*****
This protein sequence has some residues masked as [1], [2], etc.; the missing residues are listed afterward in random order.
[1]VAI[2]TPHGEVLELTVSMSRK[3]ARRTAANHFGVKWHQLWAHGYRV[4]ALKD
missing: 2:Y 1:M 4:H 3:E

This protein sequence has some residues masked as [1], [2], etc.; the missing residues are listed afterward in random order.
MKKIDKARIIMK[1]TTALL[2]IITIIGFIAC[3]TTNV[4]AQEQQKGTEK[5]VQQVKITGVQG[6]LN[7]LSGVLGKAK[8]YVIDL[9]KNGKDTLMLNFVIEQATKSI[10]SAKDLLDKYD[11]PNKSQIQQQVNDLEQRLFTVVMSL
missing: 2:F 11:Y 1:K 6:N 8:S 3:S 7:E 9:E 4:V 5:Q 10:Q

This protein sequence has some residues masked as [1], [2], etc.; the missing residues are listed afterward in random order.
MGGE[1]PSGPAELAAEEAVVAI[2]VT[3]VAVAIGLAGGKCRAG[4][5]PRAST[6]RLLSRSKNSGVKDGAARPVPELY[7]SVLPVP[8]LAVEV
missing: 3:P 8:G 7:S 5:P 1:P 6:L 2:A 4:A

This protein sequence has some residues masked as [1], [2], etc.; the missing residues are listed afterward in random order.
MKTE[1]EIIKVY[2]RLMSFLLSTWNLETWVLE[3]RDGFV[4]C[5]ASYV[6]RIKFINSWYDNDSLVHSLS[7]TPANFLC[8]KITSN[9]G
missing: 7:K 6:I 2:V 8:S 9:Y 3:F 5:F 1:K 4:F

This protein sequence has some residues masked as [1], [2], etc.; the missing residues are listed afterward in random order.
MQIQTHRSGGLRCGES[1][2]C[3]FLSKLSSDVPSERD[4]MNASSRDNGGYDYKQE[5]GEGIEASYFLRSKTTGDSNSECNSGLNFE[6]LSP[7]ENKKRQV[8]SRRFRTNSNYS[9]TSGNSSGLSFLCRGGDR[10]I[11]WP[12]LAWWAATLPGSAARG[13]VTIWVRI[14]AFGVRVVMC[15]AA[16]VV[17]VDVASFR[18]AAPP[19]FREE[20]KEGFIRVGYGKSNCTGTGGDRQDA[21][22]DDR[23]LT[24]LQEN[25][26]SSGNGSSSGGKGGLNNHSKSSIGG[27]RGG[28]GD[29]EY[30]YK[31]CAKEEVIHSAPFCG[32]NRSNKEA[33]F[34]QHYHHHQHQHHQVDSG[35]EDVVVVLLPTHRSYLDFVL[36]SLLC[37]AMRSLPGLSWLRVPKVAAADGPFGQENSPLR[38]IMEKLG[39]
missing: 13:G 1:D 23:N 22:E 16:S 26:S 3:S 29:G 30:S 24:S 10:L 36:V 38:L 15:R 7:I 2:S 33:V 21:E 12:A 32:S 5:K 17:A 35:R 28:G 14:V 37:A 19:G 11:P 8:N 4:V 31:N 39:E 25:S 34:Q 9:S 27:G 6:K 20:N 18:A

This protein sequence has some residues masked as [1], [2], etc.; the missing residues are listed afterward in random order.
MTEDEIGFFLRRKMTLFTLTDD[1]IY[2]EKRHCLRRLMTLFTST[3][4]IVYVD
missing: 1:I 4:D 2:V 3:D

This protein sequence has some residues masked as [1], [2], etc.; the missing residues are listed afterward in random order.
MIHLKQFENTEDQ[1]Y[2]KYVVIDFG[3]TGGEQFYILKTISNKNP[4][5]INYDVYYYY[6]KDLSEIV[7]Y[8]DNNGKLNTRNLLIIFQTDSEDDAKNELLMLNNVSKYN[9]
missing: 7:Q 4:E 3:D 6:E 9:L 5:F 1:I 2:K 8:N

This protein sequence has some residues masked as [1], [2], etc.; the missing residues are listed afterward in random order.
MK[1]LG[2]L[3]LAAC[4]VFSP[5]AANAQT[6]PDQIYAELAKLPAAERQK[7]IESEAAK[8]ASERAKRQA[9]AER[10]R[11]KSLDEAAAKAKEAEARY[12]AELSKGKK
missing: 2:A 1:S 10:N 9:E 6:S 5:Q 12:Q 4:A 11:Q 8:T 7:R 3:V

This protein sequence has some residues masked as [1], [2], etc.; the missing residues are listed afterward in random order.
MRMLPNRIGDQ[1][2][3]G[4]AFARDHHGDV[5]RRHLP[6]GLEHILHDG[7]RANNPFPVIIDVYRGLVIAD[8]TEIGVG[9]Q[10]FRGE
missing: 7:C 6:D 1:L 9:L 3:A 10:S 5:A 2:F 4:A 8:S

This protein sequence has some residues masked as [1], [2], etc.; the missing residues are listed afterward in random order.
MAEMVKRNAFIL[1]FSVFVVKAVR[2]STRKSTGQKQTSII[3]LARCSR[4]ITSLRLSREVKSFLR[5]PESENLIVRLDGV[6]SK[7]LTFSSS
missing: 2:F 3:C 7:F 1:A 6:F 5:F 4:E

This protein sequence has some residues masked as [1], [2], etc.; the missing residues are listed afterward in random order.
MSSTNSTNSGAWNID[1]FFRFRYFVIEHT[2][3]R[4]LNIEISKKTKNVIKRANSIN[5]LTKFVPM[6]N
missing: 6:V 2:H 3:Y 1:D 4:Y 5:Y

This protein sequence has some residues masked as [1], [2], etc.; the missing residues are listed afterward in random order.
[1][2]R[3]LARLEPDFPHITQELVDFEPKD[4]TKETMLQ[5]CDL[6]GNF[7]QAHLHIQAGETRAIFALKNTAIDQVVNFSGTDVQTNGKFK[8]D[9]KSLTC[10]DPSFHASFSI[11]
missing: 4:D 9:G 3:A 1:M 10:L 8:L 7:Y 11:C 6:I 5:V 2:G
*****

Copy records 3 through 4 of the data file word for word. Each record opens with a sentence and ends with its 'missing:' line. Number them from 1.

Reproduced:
This protein sequence has some residues masked as [1], [2], etc.; the missing residues are listed afterward in random order.
MGGE[1]PSGPAELAAEEAVVAI[2]VT[3]VAVAIGLAGGKCRAG[4][5]PRAST[6]RLLSRSKNSGVKDGAARPVPELY[7]SVLPVP[8]LAVEV
missing: 3:P 8:G 7:S 5:P 1:P 6:L 2:A 4:A

This protein sequence has some residues masked as [1], [2], etc.; the missing residues are listed afterward in random order.
MKTE[1]EIIKVY[2]RLMSFLLSTWNLETWVLE[3]RDGFV[4]C[5]ASYV[6]RIKFINSWYDNDSLVHSLS[7]TPANFLC[8]KITSN[9]G
missing: 7:K 6:I 2:V 8:S 9:Y 3:F 5:F 1:K 4:F